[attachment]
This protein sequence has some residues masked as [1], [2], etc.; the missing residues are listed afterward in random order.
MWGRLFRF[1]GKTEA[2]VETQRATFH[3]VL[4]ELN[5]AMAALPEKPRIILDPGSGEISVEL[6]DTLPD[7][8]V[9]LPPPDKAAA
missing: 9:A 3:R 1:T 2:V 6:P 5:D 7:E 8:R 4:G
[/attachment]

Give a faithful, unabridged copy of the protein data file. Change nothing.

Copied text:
This protein sequence has some residues masked as [1], [2], etc.; the missing residues are listed afterward in random order.
MWGRLFRF[1]GKTEA[2]VETQRATFH[3]VL[4]ELN[5]AMAALPEKPRIILDPGSGEISVEL[6]DTLPD[7][8]V[9]LPPPDKAAA
missing: 9:A 3:R 1:T 2:V 6:P 5:D 7:E 8:R 4:G